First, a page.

HEALTH: How local hospitals care for gluten-free patients |

HEALTH: How local hospitals care for gluten-free patients

Angela Wetzel
Free Press Health Columnist
Roasted pork cutlet with pineapple, olive oil
Getty Images/iStockphoto | iStockphoto

When you go to the hospital for care, whether emergency or scheduled, you want to know that you are safe from viruses, infections or, in my case, cross-contamination in the kitchen.

Is that really such a big deal, you may be asking? Yes, it is and a few of us from Gluten Free Grand Valley started chatting about the facilities at the local hospitals, wondering if they had a separate kitchen for gluten-free. Since my dad will at some point have to have a procedure done, I decided to call around on his behalf to find out which hospital would be able to keep him safe from gluten cross-contamination. I was a little shocked at what I found.

I first chatted with Josh at Family Health West. He told me that there was not a separate kitchen, but that they make sure to clean and sterilize before prepping any foods that needed to be gluten-free. Also, they do have pre-made items that they special order in for those that eat gluten-free.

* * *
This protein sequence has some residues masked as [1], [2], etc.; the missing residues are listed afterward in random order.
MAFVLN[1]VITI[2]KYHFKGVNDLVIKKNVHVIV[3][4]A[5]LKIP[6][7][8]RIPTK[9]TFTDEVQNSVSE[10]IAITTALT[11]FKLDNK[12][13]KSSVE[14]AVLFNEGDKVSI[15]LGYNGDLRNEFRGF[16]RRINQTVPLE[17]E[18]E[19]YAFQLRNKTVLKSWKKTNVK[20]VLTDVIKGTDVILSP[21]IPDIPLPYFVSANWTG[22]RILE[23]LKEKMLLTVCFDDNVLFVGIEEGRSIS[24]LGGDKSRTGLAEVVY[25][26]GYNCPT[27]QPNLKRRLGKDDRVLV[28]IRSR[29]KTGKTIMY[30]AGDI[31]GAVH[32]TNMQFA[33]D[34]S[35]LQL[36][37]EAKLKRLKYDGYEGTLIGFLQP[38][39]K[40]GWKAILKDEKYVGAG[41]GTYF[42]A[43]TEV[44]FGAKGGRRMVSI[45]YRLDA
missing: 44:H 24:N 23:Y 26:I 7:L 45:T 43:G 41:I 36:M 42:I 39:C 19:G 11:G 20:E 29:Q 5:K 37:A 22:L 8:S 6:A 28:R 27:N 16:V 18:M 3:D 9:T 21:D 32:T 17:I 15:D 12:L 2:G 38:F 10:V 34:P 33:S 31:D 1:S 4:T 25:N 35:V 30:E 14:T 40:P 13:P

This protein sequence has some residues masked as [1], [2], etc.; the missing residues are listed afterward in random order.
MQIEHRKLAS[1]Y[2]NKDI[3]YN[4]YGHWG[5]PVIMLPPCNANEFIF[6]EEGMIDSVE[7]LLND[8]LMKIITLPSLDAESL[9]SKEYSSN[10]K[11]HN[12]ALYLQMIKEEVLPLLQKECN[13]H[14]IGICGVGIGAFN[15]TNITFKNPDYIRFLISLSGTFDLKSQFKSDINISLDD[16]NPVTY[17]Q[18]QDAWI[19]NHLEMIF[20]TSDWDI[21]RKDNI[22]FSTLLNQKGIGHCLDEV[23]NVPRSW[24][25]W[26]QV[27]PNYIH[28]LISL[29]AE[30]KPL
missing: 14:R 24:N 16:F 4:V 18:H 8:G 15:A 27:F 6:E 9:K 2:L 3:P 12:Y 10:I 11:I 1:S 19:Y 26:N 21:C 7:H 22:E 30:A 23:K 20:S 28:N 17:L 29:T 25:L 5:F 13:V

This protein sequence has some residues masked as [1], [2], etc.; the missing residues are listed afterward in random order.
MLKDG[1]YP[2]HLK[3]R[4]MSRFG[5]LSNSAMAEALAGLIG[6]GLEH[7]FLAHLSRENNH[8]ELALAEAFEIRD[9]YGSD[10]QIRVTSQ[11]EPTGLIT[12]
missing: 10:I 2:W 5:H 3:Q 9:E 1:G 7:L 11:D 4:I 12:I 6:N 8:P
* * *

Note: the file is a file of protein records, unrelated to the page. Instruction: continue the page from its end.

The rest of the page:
Then I played phone tag with both St. Mary’s Hospital and Community Hospital. Carl Stevens from Community Hospital left me a voicemail and said that while they don’t have a separate kitchen, they do have a gluten-free menu and do carry gluten-free items. Katherine Kilbourne from St. Mary’s Hospital also left me a voicemail stating that they don’t have a gluten-free kitchen or a special area for gluten-free prep, but they do train their cooks in the importance of not cross-contaminating items for gluten-free patients. They also maintain an inventory of gluten-free products.

While carrying gluten-free products is nice, the cross-contamination issue is what bothers me. Just the smallest amount of gluten can wreak havoc on a Celiac’s system which can weaken the system and slow healing. In the case of someone with a wheat allergy, it can send them into anaphylactic shock and cause issues with healing. Anything that could slow the healing process by creating more issues and can be prevented should be. I’m actually shocked that none of the hospitals, especially the recently built Family Health West, have a separate area for gluten-free prep.

I would hope that this is taken seriously and, when Community Hospital builds their new facility I see a gluten-free prep area. I want to know that when I go to a hospital my body is safe, and my healing will not be hindered.

Angela Wetzel has celiac disease and is president of Gluten Free Grand Valley, a support group for those with celiac disease and wheat allergies. Contact her at or visit Gluten Free Grand Valley on Facebook.

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